May 6, 2002 – Imagine cars of the future that will soothe road rage with a calming lilac scent, embrace occupants in a single monolithic air bag when needed and roll off assembly lines with infinitely variable seating, electronic and even body configurations.

Ideas like these already grace the drawing boards and design studios at one of the world's top design schools, the College for Creative Studies in Detroit. Staff from the Ford Motor Company Design Center in Dearborn have been working closely with the CCS Transportation Design students since January, and the results of that collaboration will be shown at the annual Student Exhibition, which opens May 10.

With one of the world's leading automotive design programs, CCS draws students from around the globe. For example, Angela Ware, 22, grew up in suburban Farmington Hills, Michigan, while classmate In Yeok Chung, 30, is a law-school graduate and army veteran from Pusan, Korea.

Like most of his CCS classmates, Alikhan Kuljanov, 28, grew up drawing cars. But in his native Tashkent, Uzbekistan, they were the Soviet-mainstay Lada, the commissars’ upscale Volga, “the occasional Fiat” and his introduction to American culture, robot Transformers.

They’re among two dozen graduating seniors to complete thesis projects under the close tutelage of CCS graduate Jim Smithbauer and other Ford designers, who have spent six hours each Thursday afternoon since January advising and guiding the CCS design students. “In addition to the close contact with the Ford staff, this project has provided our students with an important introduction to the corporate culture and how designs are developed in the real world,” said Bryon Fitzpatrick, the CCS chairman of Industrial Design.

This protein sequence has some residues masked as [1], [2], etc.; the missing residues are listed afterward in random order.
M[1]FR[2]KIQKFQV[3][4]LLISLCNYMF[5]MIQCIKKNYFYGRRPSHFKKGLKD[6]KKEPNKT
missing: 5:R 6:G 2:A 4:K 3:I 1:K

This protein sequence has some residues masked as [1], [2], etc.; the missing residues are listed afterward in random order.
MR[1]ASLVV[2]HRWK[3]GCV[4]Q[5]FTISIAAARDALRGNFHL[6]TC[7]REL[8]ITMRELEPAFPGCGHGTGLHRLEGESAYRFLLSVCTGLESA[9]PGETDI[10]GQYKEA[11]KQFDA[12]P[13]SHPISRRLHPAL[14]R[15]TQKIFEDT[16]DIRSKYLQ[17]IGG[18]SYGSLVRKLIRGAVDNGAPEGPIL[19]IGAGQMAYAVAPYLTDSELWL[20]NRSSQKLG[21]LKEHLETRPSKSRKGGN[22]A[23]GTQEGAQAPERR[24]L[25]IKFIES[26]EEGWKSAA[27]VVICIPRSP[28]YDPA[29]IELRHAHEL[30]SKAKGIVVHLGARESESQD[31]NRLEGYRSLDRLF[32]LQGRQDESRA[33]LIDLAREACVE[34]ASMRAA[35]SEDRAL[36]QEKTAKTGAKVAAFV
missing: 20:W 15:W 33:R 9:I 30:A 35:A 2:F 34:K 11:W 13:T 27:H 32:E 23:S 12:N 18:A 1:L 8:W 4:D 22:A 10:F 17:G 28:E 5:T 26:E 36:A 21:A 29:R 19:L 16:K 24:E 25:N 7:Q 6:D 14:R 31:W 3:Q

The interaction with students is refreshing to Ford participants like Smithbauer, 31, the design manager for the next generation of Ford’s F-Series pickup truck. “The student's creativity is unconstrained by ‘fease’ disease,” says Smithbauer. “That’s the creative block among veteran designers who may find their imagination stifled by feasibility issues like costs, technology or regulations.”

Free from such contraints, the CCS seniors were encouraged by Smithbauer and Fitzpatrick to push the design envelope on their project vehicles. The requirements for the Ford-sponsored project: start with the 'brand DNA' of Ford, Lincoln, Volvo, Jaguar or any other Ford Motor Company line; then design a full interior on computer, with actual material samples; and finally incorporate into their design sketches and exterior clay scale models the flexibility to alter the vehicle’s character by changing up to 25 percent of the exterior sheet metal.